In Somerset, Glastonbury is sort of like England’s version of the Haight-Ashbury district in San Francisco: only much, much older. Its landscape in general – and the Chalice Well and Tor (hill) in particular – are considered magical and sacred places to people of more than 72 different faiths around the world, including pagans, druids and many sects of Christianity. It is also a stunningly beautiful place with incredible history and the best people watching since the New York subway.
I took an all-day walking tour there with Tor Webster, whose name really is Tor. So it’s Tor’s Tours of the Tor. No kidding. Tor has lived in Glastonbury nearly all his life, and has been giving tours there for twenty years, so needless to say he knew his stuff. He does day tours of Glastonbury and sacred tours of Scotland and England as well. If you’re going across the pond and want a new perspective on ancient mysteries, I highly recommend him!
I also met some great people at the St. Anne’s B&B there, which is situated in an orchard originally kept by the monks at Glastonbury Abbey for cider apples. Through my open windows at night, I was serenaded by a couple of drinkers at the pub across the street and one very persistent sheep. Glastonbury is sort of a combination of bucolic English countryside, medieval Catholic town with modern amenities, and New Age hippie commune. I found the traditional English tea with scones and clotted cream to be just as lovely as both the greasy fish and chips stand and the vegan buffet around the corner.
After Glastonbury, I bussed back into Bristol and hopped on a train toward London – jumping off for a few hours in Bath, which is one of my favorite English cities. Any fan of Jane Austen needs no further explanation, but Bath is incredibly beautiful in its own right. Fighting off a cold and not enticed by any of the hot, airless historic buildings, I spent my time in Bath mostly outside, wandering around on the hot summer day and revisiting the Royal Crescent and Bath Circus, grabbing a Cornish pasty for the road and doing the *tiniest* bit of shopping in the SouthGate before hopping back on the train to London.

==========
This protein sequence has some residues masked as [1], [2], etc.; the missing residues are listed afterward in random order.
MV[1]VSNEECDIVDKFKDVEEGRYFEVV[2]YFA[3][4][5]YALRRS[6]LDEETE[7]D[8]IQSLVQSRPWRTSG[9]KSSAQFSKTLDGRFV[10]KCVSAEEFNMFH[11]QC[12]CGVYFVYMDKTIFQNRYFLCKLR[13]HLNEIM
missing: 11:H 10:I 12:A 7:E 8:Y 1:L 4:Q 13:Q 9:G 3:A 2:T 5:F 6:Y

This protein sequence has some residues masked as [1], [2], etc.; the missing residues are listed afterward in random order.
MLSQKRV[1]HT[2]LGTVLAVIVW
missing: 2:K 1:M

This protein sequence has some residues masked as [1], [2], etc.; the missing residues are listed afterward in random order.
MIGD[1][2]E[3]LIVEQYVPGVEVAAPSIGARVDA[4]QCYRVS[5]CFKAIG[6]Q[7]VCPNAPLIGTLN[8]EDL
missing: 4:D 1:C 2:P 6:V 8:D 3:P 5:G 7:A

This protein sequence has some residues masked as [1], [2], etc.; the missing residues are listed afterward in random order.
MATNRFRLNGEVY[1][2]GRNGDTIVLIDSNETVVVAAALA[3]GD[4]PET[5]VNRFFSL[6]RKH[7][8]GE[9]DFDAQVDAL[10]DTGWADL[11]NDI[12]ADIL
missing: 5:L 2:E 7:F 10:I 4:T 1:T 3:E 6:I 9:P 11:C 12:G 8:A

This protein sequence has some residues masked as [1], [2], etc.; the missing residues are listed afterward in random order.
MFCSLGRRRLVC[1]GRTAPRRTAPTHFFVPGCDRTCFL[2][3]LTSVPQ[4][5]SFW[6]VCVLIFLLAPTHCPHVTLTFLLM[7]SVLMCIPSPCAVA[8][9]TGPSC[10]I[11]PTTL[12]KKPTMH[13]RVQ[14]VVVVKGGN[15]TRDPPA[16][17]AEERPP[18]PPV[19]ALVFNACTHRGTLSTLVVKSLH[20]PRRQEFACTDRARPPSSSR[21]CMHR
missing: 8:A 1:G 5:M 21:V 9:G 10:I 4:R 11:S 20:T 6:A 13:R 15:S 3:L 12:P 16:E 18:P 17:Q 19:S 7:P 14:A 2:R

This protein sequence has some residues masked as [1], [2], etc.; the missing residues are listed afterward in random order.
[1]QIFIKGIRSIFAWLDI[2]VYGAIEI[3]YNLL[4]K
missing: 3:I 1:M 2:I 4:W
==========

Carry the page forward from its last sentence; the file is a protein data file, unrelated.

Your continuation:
The great thing about London is that you never have enough time to do all you want to do there, so in a weird way the pressure is off. I’ve been to most of the primary tourist attractions on previous trips, so I focused my time on recovering from the cold (sigh), meeting up with a few writer friends, and visiting the Churchill War Rooms — a wonderful museum in Churchill’s underground bunker beneath Her Majesty’s Treasury in Whitehall. It was so good, and having just listened to Citizens of London by Lynne Olson made it all the more meaningful.
Despite my “been there, done that” approach to most of London’s big tourist spots, I found I couldn’t bear to leave town without visiting St. Paul’s Cathedral – long my favorite place in London. I woke up early before I had to leave the hotel for the airport, and hot-footed it down to Fleet Street and the Cathedral, just in time to hear the seven o’clock bells chime. It was too early to go in, but I wandered around the outside to Temple Bar and the Millennium Bridge (the one destroyed by Death Eaters in the opening scene of the film version of Harry Potter and the Half-Blood Prince). I caught a black cab back — and had a fantastic conversation with the cabbie about falling down and falling in love, and also his grandkids. I got back to the hotel in time for breakfast, packing up, and hitting the tube to the airport for home.
It was a lovely trip, and as always, I can never leave Britain without wondering when I’ll next have the chance to go back…
Sign up for M.J’s Mailing list & read Late for the Holidays FREE! Sign Me Up!